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Brief: Munich Security Conference 2017
Brief: Munich Security Conference 2017
by Daniela Schwarzer, Sylke Tempel
The stakes were high, expectations even higher at this year’s Munich Security Conference (MSC): The liberal order, created by the United States after World War II, is under pressure, not least – ironically enough – from the new US administration. The social, political, and economic consequences of technological innovation are enormous. And there is, at least in Western liberal democracies, a growing sense of uncertainty. Did the 53rd MSC provide some orientation?
Russia’s Evolving South Caucasus Policy
Russia’s Evolving South Caucasus PolicySecurity Concerns amid Ethno-Political Conflict
by Sergey Markedonov
DGAPanalyse 1 (January 2017), 11 pp.
The outbreak of fighting in April 2016 between Armenia and Azerbaijan over the breakaway republic of Nagorno-Karabakh introduced new uncertainty to the South Caucasus. Russia’s policies are crucial here, just as they are in the region’s other ethno-political conflicts, in Abkhazia and South Ossetia. This insider’s perspective on the Kremlin’s involvement in the South Caucasus highlights Russia's security concerns. The post-Soviet neighborhood's different conflict zones require a differentiated approach.
New Deals for the Old Continent
New Deals for the Old ContinentFrom the January-February Berlin Policy Journal
by Daniela Schwarzer
Berlin Policy Journal, January February 2017
Europe is bracing for a new US president whose foreign policy objectives are measured solely by American interests. As the new director of the DGAP's research institute writes, "damage control" is not the only answer: Europe has to take its fate into its own hands.
Beyond Closing Mosques and Shutting Down Facebook Pages
Beyond Closing Mosques and Shutting Down Facebook PagesHow Tunisia Can Address the Threat of Online and Offline Terrorist Recruitment
by Marwa Fatafta
DGAPkompakt 24 (December 2016), 5 pp.
Tunisian nationals make up the largest number of foreign fighters affiliated with ISIS in Syria, Iraq, and Libya. ISIS is highly effective at using sophisticated online propaganda strategies to target young Tunisians. The government's fight against online and offline terrorist recruitment should include not only monitoring content that incites violence but also more constructive measures such as using social media to encourage civic engagement and bringing crowdsourcing to policy making.
Tunisia’s Postcolonial Identity Crisis
Tunisia’s Postcolonial Identity CrisisA Key to Understanding the Lure of Extremism
by Youssef Cherif
DGAPkompakt 23 (December 2016), 5 pp.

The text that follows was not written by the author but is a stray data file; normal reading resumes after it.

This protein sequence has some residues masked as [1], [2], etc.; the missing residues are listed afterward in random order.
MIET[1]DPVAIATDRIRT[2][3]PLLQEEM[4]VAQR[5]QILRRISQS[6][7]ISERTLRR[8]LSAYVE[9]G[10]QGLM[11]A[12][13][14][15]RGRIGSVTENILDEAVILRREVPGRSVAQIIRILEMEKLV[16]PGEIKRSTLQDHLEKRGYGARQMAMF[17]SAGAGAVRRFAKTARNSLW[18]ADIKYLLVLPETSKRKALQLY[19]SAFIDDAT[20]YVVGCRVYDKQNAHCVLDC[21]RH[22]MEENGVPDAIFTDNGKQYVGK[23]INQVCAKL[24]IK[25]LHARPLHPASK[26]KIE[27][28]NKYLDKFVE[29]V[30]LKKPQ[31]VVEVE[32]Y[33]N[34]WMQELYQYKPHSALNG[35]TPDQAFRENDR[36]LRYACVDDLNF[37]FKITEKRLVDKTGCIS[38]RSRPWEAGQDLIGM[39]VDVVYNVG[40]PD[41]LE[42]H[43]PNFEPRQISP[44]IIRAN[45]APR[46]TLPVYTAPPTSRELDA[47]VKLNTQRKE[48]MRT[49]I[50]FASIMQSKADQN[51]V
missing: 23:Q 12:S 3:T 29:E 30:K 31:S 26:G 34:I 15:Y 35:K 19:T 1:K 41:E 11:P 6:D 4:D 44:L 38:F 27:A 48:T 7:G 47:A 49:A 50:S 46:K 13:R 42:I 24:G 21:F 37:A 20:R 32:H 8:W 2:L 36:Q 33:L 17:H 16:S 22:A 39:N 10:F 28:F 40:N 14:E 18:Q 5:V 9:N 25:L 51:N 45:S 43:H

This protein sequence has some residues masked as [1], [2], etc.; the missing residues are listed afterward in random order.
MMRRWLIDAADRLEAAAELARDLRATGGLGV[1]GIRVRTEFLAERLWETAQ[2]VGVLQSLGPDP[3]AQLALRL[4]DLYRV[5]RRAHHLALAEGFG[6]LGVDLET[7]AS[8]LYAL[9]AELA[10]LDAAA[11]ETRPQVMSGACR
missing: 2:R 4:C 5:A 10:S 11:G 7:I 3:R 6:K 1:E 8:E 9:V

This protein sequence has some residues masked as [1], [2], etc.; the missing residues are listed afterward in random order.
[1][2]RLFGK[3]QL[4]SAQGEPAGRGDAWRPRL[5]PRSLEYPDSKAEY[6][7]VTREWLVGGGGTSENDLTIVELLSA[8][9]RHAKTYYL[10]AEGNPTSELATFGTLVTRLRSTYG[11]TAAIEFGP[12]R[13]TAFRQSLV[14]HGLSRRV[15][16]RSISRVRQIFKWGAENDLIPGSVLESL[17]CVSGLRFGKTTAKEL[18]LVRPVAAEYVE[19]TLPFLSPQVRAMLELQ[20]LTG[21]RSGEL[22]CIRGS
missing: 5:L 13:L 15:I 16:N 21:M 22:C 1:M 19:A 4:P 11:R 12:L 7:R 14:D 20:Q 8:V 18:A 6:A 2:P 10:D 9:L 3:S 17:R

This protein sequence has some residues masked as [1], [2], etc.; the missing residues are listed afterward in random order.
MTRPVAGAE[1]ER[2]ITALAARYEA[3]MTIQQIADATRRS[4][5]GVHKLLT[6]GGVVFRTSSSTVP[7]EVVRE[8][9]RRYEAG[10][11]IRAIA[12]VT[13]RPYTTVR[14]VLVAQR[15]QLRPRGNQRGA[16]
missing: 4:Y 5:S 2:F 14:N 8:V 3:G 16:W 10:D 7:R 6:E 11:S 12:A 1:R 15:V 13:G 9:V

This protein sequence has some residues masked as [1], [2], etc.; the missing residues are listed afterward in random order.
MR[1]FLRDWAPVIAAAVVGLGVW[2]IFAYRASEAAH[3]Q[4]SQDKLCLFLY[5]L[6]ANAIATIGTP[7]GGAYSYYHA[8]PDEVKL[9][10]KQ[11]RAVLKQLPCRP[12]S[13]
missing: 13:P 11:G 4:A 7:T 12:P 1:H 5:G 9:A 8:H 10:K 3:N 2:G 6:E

In Tunisia today, the hotly debated question of national identity opens up a vacuum for radical groups to fill. After years of repression, the post-2011 period of democracy and freedom of speech has allowed Tunisians to conduct grass-roots discussions of what they identify with. As political groups play different identity cards, and as jihadists cast a wide net for disaffected youth, defining what it means to be Tunisian turns out to be a divisive practice indeed.
The Method in Angela Merkel’s Measured Response to Terror
by Daniela Schwarzer
Financial Times, December 22, 2016
With Monday’s assault on one of Berlin’s most popular Christmas markets, Germans finally experienced the kind of atrocity many have been expecting since Islamist attacks in France and Belgium. Daniela Schwarzer writes in the Financial Times that the support of Germany's civil society for the chancellor’s refugee policy remains vital.
Moving Forward with the EU-Enlargement Process
Moving Forward with the EU-Enlargement ProcessThe TRAIN 2016 Programme’s focus on fundamental rights in the countries of the Western Balkans
by
The TRAIN 2016 Programme brought together think tanks from the Western Balkan region to discuss the overarching topic “fundamental rights” and its key role in European integration. The strengthening of media freedom and freedom of expression, the protection of minorities and a better representation of women in the political process were among the subtopics participants addressed. They presented their findings and recommendations to policy makers in Brussels as well as in their respective countries.
Not in Party Mood
by Julian Rappold
Heinrich Böll Stiftung European Union, December 14, 2016
In the weekend of 9 and 10 December, the European Union celebrated the 25th anniversary of the Maastricht Treaty. But European leaders and their citizens seemed not to be in the mood to party as the celebrations went largely unnoticed by the general public.
“Aid and Assistance by All Means in their Power”
“Aid and Assistance by All Means in their Power”The EU Mutual Assistance Clause as a Test Case for European Defense
by Jana Puglierin
DGAPkompakt 22 (December 2016), 6 pp.
After the terrorist attacks in Paris of November 13, 2015, EU member states unanimously – and unusually – invoked Europe’s mutual assistance clause: Article 42.7 of the Lisbon Treaty. The extent of support provided thus far has ranged starkly, however, and member states have given different weight to the European context. Both Brexit the election of Donald Trump have underlined the EU’s existential interest in pursuing closer and better defense cooperation.
Reviewing the Eastern Partnership
Reviewing the Eastern PartnershipThe EU must do more to support reforms and overcome the veto power of vested interests
by Martin Sieg
DGAPanalyse 10 (November 2016), 13 pp.
When the EU launched its Eastern Partnership to support Ukraine and other post-Soviet countries, geopolitical conflict with Russia seemed distant. Today, facing the partnership’s patent shortcomings, the EU must choose between either scaling down its objectives or ramping up its means.
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